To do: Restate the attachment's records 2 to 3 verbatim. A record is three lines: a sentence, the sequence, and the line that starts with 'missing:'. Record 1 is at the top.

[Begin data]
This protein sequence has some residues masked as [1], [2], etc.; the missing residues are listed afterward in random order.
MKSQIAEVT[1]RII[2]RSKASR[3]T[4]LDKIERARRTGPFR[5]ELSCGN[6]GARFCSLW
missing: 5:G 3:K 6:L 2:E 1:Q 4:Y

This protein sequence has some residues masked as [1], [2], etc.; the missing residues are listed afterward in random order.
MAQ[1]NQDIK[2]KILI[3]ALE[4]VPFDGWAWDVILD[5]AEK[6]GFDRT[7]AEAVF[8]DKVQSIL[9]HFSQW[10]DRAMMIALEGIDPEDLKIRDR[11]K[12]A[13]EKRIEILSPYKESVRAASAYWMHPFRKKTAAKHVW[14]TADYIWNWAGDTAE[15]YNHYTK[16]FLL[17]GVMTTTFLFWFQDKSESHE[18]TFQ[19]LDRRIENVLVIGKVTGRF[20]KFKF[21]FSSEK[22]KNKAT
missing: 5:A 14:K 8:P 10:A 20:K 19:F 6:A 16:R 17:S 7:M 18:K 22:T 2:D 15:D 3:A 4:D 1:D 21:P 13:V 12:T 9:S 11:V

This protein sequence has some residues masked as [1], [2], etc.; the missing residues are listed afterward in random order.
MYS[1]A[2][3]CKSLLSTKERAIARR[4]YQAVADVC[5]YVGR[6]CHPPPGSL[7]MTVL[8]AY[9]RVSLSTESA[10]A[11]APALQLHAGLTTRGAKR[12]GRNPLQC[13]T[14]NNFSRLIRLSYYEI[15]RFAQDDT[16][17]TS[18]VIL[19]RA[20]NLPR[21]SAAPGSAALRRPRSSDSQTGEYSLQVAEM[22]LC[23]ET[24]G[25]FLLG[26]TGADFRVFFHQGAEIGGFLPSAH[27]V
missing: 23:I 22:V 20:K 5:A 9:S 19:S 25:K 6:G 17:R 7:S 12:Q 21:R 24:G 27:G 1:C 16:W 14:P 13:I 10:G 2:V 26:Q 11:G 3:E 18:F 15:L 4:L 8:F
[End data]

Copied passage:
This protein sequence has some residues masked as [1], [2], etc.; the missing residues are listed afterward in random order.
MAQ[1]NQDIK[2]KILI[3]ALE[4]VPFDGWAWDVILD[5]AEK[6]GFDRT[7]AEAVF[8]DKVQSIL[9]HFSQW[10]DRAMMIALEGIDPEDLKIRDR[11]K[12]A[13]EKRIEILSPYKESVRAASAYWMHPFRKKTAAKHVW[14]TADYIWNWAGDTAE[15]YNHYTK[16]FLL[17]GVMTTTFLFWFQDKSESHE[18]TFQ[19]LDRRIENVLVIGKVTGRF[20]KFKF[21]FSSEK[22]KNKAT
missing: 5:A 14:K 8:P 10:A 20:K 19:F 6:A 16:R 17:S 7:M 18:K 22:T 2:D 15:D 3:A 4:D 1:D 21:P 13:V 12:T 9:S 11:V

This protein sequence has some residues masked as [1], [2], etc.; the missing residues are listed afterward in random order.
MYS[1]A[2][3]CKSLLSTKERAIARR[4]YQAVADVC[5]YVGR[6]CHPPPGSL[7]MTVL[8]AY[9]RVSLSTESA[10]A[11]APALQLHAGLTTRGAKR[12]GRNPLQC[13]T[14]NNFSRLIRLSYYEI[15]RFAQDDT[16][17]TS[18]VIL[19]RA[20]NLPR[21]SAAPGSAALRRPRSSDSQTGEYSLQVAEM[22]LC[23]ET[24]G[25]FLLG[26]TGADFRVFFHQGAEIGGFLPSAH[27]V
missing: 23:I 22:V 20:K 5:A 9:S 19:S 25:K 6:G 17:R 7:S 12:Q 21:R 24:G 27:G 1:C 16:W 14:P 13:I 10:G 2:V 26:Q 11:G 3:E 18:F 15:L 4:L 8:F